“Grand Larceny (Theft) Laws” in Las Vegas Nevada
Grand Larceny Nevada, as defined by Nevada Law NRS 205.220 is the deliberate theft of property owned by another person or entity worth $1,200 or more. Stealing refers to the act of taking property belonging to another person or entity without permission. Larceny, which is the theft of someone’s personal property, is a type of theft and is considered to be a felony. Common grand larceny is:
- Furnishings taken from a hotel room
- Stealing farm animals belonging to someone else
- Without permission, using an ATM to withdraw money from someone else’s account
Penalties for Grand Larceny Nevada
The amount of property the defendant is accused of stealing determines the severity of the penalties for Grand Larceny Nevada. If the property is valued between $1,200 and $5,000, it will be considered a category D felony with 1 to 4 years imprisonment in Nevada State Prison, restitution payment payments, and a maximum of $5,000 fine. If the value is more than $5,000, but less than $25,000, it will be considered a category C felony. This means that you could spend 1 to 5 years in Nevada State Prison and receive restitution payments. A $10,000 fine can also be imposed. It is a category B felony and can lead to a sentence of up to 10 years imprisonment in Nevada State Prison for thefts valued between $25,000 and $100,000. You will also be subject to restitution payments as well as a $10,000 fine. The theft of property worth $100,000 or more is a category B felony. This means that you will be sentenced to 1 to 20 years in Nevada State Prison and restitution payments. A $15,000 fine is also possible. Grand Larceny, which is a felony is not allowed to be sealed until at least five years after the case has been closed.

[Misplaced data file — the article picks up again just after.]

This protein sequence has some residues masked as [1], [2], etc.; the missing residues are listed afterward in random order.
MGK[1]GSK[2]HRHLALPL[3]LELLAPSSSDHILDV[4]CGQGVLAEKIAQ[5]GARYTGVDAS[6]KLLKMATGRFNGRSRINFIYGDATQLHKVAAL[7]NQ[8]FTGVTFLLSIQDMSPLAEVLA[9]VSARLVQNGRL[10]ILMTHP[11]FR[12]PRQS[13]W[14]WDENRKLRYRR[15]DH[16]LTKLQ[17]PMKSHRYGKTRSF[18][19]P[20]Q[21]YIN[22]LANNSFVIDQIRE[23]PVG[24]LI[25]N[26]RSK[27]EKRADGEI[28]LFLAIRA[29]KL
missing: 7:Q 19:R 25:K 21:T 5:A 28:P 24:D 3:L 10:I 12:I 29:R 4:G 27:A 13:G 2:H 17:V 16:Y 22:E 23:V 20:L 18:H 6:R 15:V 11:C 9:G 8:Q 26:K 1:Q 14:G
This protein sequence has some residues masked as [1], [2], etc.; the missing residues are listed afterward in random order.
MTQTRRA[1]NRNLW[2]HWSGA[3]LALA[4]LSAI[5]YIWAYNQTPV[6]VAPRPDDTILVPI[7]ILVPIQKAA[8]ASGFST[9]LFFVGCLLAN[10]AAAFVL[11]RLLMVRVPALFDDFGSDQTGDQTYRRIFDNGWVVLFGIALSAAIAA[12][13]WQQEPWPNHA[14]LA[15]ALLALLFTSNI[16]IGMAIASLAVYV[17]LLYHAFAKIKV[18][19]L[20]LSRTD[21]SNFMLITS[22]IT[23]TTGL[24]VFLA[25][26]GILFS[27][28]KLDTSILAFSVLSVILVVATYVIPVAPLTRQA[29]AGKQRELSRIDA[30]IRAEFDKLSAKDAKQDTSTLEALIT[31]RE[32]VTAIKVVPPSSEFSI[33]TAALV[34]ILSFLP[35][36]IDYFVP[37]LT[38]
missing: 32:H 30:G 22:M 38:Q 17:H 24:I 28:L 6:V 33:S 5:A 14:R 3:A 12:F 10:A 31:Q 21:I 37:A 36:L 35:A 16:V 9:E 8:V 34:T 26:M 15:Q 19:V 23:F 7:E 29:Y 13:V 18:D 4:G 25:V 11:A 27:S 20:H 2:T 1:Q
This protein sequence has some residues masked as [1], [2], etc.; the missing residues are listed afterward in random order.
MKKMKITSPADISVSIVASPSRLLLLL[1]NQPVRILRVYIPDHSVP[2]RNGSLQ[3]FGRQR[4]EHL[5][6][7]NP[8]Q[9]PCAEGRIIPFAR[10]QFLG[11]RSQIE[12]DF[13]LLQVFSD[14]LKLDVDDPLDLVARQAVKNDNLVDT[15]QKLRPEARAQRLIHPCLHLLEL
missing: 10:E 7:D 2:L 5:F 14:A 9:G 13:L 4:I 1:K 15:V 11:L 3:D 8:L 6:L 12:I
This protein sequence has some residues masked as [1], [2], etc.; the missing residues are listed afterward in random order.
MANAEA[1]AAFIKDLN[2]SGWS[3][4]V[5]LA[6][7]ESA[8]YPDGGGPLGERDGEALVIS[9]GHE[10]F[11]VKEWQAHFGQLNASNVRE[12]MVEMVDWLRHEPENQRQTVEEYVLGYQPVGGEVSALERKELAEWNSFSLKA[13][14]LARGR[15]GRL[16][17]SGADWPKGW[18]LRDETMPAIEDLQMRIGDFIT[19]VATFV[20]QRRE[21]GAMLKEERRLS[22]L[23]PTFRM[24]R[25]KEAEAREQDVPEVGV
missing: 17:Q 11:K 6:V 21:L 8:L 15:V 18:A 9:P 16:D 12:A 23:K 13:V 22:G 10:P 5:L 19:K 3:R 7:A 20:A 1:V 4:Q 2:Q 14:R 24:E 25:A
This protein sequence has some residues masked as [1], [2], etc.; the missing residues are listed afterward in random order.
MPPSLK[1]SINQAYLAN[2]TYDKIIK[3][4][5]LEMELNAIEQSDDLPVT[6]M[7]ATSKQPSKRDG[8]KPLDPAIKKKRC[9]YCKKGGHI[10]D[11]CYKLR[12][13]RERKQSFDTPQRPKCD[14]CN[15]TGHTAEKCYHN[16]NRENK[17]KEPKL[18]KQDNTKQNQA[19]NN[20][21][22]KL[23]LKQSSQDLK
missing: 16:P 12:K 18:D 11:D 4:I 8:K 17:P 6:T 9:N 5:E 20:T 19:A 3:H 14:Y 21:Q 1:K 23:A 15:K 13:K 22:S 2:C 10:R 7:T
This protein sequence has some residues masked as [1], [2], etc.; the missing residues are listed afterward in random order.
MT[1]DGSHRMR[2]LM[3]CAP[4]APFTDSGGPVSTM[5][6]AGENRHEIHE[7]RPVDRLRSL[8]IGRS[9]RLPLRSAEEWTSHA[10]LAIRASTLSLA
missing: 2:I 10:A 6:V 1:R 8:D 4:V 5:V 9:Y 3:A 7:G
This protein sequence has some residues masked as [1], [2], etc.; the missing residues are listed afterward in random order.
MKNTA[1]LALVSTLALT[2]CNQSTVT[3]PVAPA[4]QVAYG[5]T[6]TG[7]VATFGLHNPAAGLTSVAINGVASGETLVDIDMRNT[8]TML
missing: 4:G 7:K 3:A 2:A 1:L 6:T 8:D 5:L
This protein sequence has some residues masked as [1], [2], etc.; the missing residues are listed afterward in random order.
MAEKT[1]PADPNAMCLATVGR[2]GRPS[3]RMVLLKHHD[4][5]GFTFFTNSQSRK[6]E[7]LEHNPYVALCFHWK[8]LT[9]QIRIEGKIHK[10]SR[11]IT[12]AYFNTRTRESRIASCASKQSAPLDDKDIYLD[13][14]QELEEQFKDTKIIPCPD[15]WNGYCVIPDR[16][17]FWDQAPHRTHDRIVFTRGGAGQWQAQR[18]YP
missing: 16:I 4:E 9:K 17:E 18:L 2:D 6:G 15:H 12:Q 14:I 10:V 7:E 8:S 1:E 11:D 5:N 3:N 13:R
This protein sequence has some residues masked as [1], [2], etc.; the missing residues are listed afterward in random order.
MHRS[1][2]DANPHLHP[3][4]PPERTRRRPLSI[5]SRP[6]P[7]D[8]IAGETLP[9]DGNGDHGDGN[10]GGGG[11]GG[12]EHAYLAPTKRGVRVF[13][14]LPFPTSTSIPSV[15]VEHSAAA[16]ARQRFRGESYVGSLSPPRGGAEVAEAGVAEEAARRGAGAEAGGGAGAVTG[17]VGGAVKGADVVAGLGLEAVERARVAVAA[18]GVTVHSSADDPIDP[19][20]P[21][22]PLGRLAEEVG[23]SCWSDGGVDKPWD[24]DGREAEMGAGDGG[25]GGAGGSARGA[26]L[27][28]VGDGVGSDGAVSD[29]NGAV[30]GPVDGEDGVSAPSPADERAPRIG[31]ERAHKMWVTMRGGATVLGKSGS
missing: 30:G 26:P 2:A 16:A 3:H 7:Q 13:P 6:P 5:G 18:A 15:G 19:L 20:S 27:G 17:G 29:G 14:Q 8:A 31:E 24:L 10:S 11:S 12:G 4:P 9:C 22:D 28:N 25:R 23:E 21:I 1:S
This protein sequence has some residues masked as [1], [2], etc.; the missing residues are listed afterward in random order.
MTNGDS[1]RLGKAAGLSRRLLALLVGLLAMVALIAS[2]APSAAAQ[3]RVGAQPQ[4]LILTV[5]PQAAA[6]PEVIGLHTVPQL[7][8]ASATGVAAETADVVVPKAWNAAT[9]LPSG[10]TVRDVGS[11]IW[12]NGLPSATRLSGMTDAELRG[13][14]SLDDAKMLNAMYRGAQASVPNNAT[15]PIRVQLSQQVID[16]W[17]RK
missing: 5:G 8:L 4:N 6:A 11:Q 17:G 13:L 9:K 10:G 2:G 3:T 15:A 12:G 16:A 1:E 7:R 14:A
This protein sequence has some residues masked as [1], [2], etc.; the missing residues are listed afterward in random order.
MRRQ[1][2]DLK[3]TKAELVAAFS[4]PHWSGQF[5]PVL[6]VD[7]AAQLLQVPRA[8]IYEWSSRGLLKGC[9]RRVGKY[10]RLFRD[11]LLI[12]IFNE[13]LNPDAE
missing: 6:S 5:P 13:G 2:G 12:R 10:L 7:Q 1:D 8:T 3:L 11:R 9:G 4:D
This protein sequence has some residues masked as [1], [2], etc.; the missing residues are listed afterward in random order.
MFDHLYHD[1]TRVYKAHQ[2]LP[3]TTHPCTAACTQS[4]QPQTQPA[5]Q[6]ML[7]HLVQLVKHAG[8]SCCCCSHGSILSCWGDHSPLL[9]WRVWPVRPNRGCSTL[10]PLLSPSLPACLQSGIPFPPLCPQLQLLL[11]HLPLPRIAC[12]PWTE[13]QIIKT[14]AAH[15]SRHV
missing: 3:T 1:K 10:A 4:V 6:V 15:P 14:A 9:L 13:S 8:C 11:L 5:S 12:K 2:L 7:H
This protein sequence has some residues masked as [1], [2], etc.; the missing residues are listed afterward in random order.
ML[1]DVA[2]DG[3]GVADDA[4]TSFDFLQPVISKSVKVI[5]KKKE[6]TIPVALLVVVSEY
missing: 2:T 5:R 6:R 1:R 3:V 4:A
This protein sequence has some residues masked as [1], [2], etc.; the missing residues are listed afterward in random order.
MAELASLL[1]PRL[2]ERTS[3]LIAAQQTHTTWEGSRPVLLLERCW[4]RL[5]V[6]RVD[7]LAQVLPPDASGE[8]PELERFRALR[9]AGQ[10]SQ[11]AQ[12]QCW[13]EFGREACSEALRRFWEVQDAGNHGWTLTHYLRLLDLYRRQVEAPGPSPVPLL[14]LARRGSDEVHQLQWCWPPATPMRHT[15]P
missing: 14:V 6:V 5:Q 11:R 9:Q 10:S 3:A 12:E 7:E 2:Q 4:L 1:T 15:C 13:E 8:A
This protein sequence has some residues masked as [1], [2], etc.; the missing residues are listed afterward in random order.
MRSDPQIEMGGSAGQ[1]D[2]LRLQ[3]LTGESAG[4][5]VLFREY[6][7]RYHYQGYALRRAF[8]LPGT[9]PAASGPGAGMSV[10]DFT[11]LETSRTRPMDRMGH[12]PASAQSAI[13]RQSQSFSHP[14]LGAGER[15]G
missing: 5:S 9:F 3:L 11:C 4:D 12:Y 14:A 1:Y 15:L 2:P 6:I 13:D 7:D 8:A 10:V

Defenses Against Grand Larceny Nevada
Grand Larceny Nevada charges can be reduced or dismissed by using a variety of defense strategies. These defense strategies include:
- They were the owners of the property they were accused of stealing
- The property was valued at less than $1,200
- The defendant did not intend to steal
- Only by violating Nevada Search and Seizure Laws were the police able to obtain the evidence
It may be difficult to defend Grand Larceny. However, if there is insufficient evidence to prove guilt beyond a reasonable doubt, then no criminal charges should be brought. A Grand Larceny Nevada defendant who has a clean criminal history and pays the full amount of restitution will have the best chance to have it reduced to a misdemeanor or dismissed.